Sunday, March 19, 2017

New River & Cave Creek Arizona

Odometer 54605
New River, AZ

Off on a new adventure!  We have been in Ajo for four months, and we have enjoyed every day we have spent here this winter.  That said, we are looking forward to new adventures, starting with a trip up to the Cave Creek area of Arizona.  Joan and I have good friends that have invited us up to stay at an RV dock next to their home

Our friends Ralph and Anne have several Model T  Fords and are keen on teaching me (Jeff) how drive, service,and maintain them.  Saturday we went on a tour of the local area in Ralph and Ann's Model T touring car, top down, and wind in the face.  The weather for it was just perfect- 70's to 80's, not a cloud in the sky!

Members of a local Model T club gather for a Sunday morning run
As you might imagine the Phoenix area is large enough to ensure that there are many willing and eager Model T owners that would be ready to rally on a sunny and warm weekend afternoon.

Joan and I get a practice ride in one of Ralph and Ann's classic touring cars
Unbelievably, we were allowed to take out this precious 1915 Touring car to practice on the roads and highways around New River, and Anthem.  The T has a set of 3 floor pedals and the throttle is a small lever on the steering column.  The left pedal of the 3 is the combination clutch and gear shifter.  Press the left pedal to the floor and the car is in first gear, in the middle range the car is in neutral, and let the pedal all the way up for second gear.  The middle pedal is only used for reverse gear, and the right hand pedal is the brake.

A rest stop at our turn-around point 
The next day we drove the 1910 "mother-in-law" Model T shown on the right in the photo above.  The car got it's name from the solo seat set to the rear of the car outside the protection of the folding roof!  Chloe the 10 year old that rode with us this time was lucky enough to enjoy warm weather and blue skies.  Our average speed today was about 35-40 mph, but the T's are capable of more speed.  What they aren't capable of, is stopping quickly.  The T's brake bands act on the transmission (like a drive shaft brake) and only stop the rear wheels.  Staying under 40 makes the stopping a lot less dramatic, and reduces the need for panic stops.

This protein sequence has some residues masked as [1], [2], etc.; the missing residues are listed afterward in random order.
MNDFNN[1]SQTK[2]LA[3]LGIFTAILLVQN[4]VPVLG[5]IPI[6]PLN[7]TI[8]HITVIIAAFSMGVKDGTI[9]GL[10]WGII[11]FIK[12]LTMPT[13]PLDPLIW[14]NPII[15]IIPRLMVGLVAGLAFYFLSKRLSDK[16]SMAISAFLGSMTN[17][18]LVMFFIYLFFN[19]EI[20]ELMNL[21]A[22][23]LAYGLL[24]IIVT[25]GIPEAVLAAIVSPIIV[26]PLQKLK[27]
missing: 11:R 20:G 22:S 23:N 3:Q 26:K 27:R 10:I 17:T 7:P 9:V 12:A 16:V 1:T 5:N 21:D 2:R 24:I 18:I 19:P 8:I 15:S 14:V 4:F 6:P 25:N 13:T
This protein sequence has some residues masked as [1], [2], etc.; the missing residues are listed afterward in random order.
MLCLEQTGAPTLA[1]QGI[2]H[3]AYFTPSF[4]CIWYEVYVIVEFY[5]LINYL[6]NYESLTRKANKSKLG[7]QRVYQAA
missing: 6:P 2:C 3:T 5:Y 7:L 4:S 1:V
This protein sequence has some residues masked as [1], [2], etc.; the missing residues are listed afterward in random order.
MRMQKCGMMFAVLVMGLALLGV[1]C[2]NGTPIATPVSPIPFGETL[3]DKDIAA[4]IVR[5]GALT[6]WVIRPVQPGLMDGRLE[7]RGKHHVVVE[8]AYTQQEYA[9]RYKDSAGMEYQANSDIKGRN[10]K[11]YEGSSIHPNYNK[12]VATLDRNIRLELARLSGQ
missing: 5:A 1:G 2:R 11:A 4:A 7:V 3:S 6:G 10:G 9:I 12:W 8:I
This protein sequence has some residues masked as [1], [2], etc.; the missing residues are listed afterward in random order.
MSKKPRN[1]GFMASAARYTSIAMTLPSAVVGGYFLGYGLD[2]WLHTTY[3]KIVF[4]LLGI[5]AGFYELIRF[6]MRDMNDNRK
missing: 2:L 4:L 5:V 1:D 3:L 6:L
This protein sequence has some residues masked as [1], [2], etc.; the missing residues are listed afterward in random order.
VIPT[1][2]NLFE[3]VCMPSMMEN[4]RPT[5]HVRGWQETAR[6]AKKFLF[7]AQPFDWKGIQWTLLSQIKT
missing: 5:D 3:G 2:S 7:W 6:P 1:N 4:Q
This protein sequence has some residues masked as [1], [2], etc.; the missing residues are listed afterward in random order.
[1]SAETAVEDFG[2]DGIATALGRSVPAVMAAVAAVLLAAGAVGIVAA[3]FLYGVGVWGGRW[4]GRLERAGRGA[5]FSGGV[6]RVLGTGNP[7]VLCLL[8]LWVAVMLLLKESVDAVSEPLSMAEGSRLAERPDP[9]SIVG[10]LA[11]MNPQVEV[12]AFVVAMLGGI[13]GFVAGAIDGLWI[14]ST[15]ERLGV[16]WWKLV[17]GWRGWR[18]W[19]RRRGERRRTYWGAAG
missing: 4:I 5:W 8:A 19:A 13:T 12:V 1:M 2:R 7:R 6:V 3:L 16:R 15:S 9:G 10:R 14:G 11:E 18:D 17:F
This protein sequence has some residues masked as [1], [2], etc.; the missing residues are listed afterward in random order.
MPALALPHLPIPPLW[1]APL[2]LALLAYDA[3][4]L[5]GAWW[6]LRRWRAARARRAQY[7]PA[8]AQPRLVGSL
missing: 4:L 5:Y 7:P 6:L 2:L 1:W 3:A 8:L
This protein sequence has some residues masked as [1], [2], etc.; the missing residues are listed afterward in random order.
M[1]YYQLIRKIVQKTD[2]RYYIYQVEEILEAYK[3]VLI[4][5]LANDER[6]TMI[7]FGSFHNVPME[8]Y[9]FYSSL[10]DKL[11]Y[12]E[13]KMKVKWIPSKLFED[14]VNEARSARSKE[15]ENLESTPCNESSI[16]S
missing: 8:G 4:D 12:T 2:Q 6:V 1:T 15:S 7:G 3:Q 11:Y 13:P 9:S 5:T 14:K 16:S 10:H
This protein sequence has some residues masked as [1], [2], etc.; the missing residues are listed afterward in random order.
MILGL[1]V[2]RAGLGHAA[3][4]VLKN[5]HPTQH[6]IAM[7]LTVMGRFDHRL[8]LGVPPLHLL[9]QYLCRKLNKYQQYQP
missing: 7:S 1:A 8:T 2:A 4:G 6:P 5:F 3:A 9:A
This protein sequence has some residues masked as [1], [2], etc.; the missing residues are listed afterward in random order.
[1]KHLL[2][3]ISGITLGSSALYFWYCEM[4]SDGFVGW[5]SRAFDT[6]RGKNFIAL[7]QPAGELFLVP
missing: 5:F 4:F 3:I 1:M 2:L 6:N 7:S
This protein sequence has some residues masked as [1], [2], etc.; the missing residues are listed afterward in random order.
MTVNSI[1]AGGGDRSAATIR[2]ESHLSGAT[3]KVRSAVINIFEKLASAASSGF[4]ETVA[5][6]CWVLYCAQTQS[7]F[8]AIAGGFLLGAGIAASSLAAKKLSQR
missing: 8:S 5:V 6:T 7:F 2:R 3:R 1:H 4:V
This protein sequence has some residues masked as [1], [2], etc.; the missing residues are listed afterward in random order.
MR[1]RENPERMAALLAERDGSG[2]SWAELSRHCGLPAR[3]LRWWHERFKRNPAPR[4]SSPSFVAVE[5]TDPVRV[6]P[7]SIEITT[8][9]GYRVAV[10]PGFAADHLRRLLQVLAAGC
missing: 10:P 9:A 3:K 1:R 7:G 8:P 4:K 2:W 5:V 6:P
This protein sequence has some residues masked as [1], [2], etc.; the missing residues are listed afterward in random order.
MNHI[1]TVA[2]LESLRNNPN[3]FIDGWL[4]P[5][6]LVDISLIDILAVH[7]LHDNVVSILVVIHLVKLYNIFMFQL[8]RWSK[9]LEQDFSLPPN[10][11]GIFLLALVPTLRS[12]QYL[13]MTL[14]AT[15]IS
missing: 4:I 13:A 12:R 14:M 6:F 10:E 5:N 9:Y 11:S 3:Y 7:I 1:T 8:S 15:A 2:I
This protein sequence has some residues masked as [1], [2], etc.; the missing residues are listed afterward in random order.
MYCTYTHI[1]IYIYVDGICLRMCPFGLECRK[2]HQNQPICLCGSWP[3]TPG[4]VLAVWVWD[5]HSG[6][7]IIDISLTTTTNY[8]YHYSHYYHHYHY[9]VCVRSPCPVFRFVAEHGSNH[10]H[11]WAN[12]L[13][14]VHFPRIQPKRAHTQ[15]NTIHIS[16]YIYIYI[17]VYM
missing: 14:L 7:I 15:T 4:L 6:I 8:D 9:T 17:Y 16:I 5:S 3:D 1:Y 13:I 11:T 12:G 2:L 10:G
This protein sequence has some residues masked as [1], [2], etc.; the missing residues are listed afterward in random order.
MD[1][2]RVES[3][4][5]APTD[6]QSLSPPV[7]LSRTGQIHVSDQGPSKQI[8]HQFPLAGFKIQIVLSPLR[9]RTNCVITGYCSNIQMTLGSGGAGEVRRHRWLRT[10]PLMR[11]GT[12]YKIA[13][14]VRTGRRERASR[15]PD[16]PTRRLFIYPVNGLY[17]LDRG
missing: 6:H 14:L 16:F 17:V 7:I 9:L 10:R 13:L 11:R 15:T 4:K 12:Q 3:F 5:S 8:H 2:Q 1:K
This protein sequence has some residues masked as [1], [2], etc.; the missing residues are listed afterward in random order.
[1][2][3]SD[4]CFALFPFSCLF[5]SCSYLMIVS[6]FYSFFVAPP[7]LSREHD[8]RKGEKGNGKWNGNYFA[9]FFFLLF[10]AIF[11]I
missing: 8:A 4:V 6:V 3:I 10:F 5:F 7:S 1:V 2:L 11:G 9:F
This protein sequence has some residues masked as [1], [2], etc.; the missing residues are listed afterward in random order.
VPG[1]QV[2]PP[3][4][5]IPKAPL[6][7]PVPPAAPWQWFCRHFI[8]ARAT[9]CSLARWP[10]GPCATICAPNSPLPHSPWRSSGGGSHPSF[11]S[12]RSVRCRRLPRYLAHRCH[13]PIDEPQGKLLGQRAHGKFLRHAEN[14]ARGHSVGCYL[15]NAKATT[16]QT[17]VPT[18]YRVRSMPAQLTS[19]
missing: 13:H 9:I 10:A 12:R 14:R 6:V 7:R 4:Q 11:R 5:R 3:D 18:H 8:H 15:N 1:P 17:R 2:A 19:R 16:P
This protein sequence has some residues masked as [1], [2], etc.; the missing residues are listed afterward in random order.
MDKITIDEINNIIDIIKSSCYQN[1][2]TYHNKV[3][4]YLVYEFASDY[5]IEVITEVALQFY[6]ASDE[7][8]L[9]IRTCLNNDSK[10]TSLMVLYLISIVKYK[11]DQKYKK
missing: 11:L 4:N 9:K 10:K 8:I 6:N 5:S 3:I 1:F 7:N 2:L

We stop to admire "Elvis" the famous local dromedary
 Our route was calculated to take us by a local mammalian star attraction, specifically Elvis the local dromedary.  The Conrads who bought Elvis in Yuma, said they have always liked the idea of owning a camel.   When Elvis' mother became ill and could not nurse him, his owner was looking for someone to care for him and be willing to bottle feed him.  Elvis is very friendly and loves getting treats of hay, carrots, or wheat bread.  Today though, he was most interested in his salt block

Wrenching on a 1915 Touring car

I get to help with the maintenance as well as the glamour job of driving.  Ralph has a well equipped shop which includes a car hoist which makes the small chores easier and a lot more fun.

Here we are replacing a pair of springs on the Rocky Mountain brakes that have been added to this 1915 T.  The Rocky Mountain brake is an additional brake that allows the foot brake to use the outside of the parking brake drums on the rear wheels.  A constricting set of brake bands close around the parking brake drums which house the normal internally expanding brake shoes operated by the hand brake for parking.

Author is installing new radiator hose on '38 Ford pickup

Ralph and I decided to replace the belts and hoses on his favorite shop truck, a 1938 Ford that has been hopped up with a Corvette engine.
A rod like this one is a composite of many different car families; Chevy engine, Pontiac rear end and suspension, and of course a Ford chassis and bodywork.  This makes it challenging when ordering replacement parts.  We also replaced the pinion seal and fashioned a new retainer for the brake reservoir.

My favorite project though is rebuilding a replacement carburetor for the 1919 pickup that is stored in Port Orford.  More on that in my next post.

Joan and I are excited about shopping at places like Costco and Fry's again.  We took a run over to Costco and stocked up on some essentials (like artichoke hearts, olives, vegetable ravioli, dry cell batteries, etc) and I got to shop at the local Harbor Freight store.

We also are enjoying the warmth of the hospitality extended to us by our hosts and their friends.  We have afternoon cocktails on the shady porch each afternoon, and quite often throw in together for a group meal as we watch the sun set in the western sky.

Your Traveling Friends,

Jeff and Joan

No comments:

Post a Comment